Life’s lottery deems it that none of us have any say over the families and communities into which we are born. Some of us are luckier than others, given the wide inequalities in social and economic outcomes that manifest across the estates, schools, businesses, clubs and high streets that together form the different places we live. Addressing these inequalities requires structural change, and whilst there is some emerging rhetoric around linking government funding to need, the immediate signs are not promising. The re-emergence of that most arbitary of funding instruments, the area-based initiative, is rather like tackling the flesh wounds of Monty Python’s Black Knight with a couple of sticking plasters and a dram of scotch.
In recent times we have seen the Partnerships for People and Place fund established with a £5m ambition of taking “a place-based approach to improving poor social and economic outcomes by empowering areas to develop locally-led solutions”. Notwithstanding the paternalistic inadequacies of this ambition, places up and down the country are working hard to develop solutions that are appropriate for their context despite the severe constraints within which they work. Isn’t that what local government does best? Most contentiously, the £3.6bn Towns fund has, according to NAO analysis, targeted marginal Conservative seats over those with higher levels of deprivation, prioritising Richmond over Barnsley and Hackney. The Community Renewal Fund offered 225 projects an average of a little over half a million each. Incredibly, 78% of project ideas submitted were unsuccessful. It isn’t hard to figure out the total cost of applying for, awarding, delivering, monitoring and reporting runs far higher than the total funding pot of £125.6m.
While such bidding processes might be congruent with free-market principles it represents an unhelpful expansion of that ideology into a domain unsuited for its application, one where cooperation and collective effort are more helpful in securing the sustainable development of places across the UK. Do we not expect that the places in which we are born and raised are supported not through arbitrary Government-sanctioned competition for scarce resource but through our collective investment? For in reality we have seen the complete opposite.
Between 2010 and 2020 local authorities saw their funding from central government more than halved, the decade in which youth services, early years, community health, lifelong learning, library services, parks, and more disappeared from the treasured fabric of our communities. By 2015 JRF research was showing these cuts disproportionately impacted local authorities in the most deprived areas, with cuts of £220 per head compared £40 per head in the least deprived. This is both chicken and egg; people living under volatile and disadvantaged circumstances have seen their lives made worse by the loss of vital services which might have offered a lifeline; the loss of those services in turn pulls more people into vulnerable situations, compounding their situation and deepening need.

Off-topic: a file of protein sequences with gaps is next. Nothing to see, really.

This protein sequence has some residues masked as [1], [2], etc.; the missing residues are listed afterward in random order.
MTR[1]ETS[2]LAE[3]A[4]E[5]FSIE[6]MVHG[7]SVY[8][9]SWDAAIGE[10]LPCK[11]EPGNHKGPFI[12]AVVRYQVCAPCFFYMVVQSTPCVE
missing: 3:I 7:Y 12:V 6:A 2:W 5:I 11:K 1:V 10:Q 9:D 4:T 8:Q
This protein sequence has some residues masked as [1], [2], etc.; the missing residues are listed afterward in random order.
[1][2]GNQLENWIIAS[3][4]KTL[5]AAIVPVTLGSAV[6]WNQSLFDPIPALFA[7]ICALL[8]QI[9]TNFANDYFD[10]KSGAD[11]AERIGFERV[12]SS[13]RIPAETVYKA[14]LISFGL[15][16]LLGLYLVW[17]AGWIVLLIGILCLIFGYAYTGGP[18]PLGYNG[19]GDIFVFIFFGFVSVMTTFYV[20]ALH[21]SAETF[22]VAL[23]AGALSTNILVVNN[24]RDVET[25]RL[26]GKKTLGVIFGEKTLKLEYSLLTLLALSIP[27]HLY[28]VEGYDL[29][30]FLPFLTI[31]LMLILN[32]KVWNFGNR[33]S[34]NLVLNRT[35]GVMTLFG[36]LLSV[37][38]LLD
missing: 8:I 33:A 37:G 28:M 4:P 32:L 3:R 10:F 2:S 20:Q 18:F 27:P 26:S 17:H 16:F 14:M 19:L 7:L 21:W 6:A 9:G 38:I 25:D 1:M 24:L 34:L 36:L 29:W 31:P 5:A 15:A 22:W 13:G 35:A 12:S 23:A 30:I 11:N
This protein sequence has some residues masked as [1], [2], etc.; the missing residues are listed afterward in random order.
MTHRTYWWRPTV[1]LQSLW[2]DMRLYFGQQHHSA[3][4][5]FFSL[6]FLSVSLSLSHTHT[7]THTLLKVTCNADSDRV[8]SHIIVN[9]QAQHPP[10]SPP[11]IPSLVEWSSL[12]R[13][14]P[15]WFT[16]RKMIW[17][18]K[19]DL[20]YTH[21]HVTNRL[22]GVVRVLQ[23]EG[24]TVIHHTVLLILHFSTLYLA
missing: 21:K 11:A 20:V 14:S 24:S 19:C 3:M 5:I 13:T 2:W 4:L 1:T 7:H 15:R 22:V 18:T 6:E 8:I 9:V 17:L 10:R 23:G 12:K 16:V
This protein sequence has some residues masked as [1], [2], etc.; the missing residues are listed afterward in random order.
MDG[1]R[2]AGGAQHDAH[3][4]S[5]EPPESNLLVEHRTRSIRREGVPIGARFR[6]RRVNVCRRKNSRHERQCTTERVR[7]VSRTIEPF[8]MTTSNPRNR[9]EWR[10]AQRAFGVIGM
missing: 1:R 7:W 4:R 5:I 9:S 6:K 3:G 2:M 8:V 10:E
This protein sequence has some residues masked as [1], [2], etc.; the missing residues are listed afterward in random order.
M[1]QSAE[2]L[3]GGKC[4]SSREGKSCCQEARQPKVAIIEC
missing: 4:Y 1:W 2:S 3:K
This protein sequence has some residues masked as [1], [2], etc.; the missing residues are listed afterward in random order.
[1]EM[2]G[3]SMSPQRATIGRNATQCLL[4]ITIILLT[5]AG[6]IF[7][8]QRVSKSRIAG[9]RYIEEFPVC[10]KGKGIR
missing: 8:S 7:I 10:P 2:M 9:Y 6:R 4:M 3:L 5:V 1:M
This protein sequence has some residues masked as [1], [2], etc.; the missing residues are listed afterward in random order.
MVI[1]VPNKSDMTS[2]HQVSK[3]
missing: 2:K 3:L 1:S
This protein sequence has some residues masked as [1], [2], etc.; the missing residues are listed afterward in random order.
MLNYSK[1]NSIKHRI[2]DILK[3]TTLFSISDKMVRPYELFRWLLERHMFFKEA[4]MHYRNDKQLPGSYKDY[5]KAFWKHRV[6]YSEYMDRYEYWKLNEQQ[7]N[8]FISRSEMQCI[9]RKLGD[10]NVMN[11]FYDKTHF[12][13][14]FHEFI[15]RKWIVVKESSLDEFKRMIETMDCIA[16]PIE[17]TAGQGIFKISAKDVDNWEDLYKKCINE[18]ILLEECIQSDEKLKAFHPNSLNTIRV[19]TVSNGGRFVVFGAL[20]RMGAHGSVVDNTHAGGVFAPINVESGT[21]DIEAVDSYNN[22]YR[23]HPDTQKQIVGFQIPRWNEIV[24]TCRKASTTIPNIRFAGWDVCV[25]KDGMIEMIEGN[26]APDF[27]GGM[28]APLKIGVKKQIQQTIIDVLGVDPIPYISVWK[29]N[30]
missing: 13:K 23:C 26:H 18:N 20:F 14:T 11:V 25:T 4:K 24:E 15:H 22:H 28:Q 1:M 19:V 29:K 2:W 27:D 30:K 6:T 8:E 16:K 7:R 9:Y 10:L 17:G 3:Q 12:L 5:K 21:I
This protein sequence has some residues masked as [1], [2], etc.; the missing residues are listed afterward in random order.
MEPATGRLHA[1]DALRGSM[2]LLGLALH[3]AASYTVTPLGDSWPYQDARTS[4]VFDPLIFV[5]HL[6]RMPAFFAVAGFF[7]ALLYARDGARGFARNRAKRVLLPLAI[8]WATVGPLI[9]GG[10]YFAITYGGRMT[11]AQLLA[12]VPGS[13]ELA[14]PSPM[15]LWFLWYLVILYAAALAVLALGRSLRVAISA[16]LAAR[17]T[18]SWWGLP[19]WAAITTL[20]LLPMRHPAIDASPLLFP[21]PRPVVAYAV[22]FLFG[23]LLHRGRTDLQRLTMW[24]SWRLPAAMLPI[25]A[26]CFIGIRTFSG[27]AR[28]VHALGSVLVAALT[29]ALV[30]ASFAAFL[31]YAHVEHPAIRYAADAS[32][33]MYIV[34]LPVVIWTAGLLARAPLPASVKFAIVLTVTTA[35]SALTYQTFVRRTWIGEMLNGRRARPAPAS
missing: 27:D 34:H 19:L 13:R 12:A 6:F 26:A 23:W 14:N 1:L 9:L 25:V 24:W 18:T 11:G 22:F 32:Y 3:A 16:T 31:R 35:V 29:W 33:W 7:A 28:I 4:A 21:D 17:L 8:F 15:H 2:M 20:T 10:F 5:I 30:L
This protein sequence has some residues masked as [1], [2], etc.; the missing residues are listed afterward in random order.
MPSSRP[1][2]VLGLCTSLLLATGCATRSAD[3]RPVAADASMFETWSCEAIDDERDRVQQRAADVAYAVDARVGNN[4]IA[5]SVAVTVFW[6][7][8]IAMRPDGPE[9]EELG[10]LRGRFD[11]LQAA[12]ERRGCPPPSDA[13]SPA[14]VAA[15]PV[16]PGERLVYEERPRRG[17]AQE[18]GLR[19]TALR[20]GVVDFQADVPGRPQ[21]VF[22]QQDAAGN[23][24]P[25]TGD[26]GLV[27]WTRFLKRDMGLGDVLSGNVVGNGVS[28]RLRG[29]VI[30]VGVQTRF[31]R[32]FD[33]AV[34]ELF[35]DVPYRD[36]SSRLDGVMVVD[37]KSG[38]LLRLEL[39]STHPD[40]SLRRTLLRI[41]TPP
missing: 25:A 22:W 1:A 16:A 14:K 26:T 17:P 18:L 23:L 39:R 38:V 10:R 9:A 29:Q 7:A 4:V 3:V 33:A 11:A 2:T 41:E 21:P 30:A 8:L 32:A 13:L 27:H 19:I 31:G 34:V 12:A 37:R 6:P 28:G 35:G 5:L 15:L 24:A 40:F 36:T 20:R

In parallel the mechanisms to redistribute resources to areas of greatest social need have been removed. This has beenexacerbated by the move to council tax as the main form of revenue. In the 2000s Local Government had 85% of its spend determined by central government. By 2018 local authorities were drawing 60% of their funding locally from Council Tax, meaning that local conditions determined how much funding each local authority could raise. Areas with most deprivation – and therefore most need – are also the least able to raise funds from Council Tax compared to more prosperous areas. By 2018/19 Wokingham was raising 67% of its funding by Council Tax compared to just 24% in Knowsley.
Compounded by tying council funding directly to the economic growth of an area, place-based inequality has been further amplified. Business rates retention, the new homes bonus, social care precept and others all favour more prosperous, low deprivation areas with relatively low service demand and strong economic growth. Areas with the most acute socio-economic conditions, where disadvantage is concentrated, where services are most needed and where the Brexit vote was the highest have been the hardest hit.
As a result we have consciously and deliberately abandoned a swathe of communities, leaving them with a reduced resilience and a heightened vulnerability to social and ecological shocks. This was a perfect storm waiting to happen, one precipitated by the arrival of Covid-19 and which has cruelly exposed these structural fault-lines for all to see. Such a desperate lack of coherence in the way government funds local places simply can’t be overcome by scattering a few millions here and there to some of our chronically cash-starved towns and places through a fragmented set of area-based initiatives. The agenda of ‘levelling up’ in this respect appears to be little more than a political afterthought packaged as an opportunity for change, much like the CEO claiming to be the best placed to fix the crisis they themselves created.
In reality, structural change is a necessity if we are to all live in places that are fairly and appropriately funded. But this needs a wider effort than tweaks of policy and small pots of funding. We need to shift our focus. It’s time to challenge the values and beliefs that have created these systems and processes which have failed our communities and driven up levels of inequality. Instead let’s work to put in place structures that ensure all our communities are fairly invested in for the future. Surely that’s the least our children can expect from us?
This article was originally published by Public Service Focus magazine on the 24th February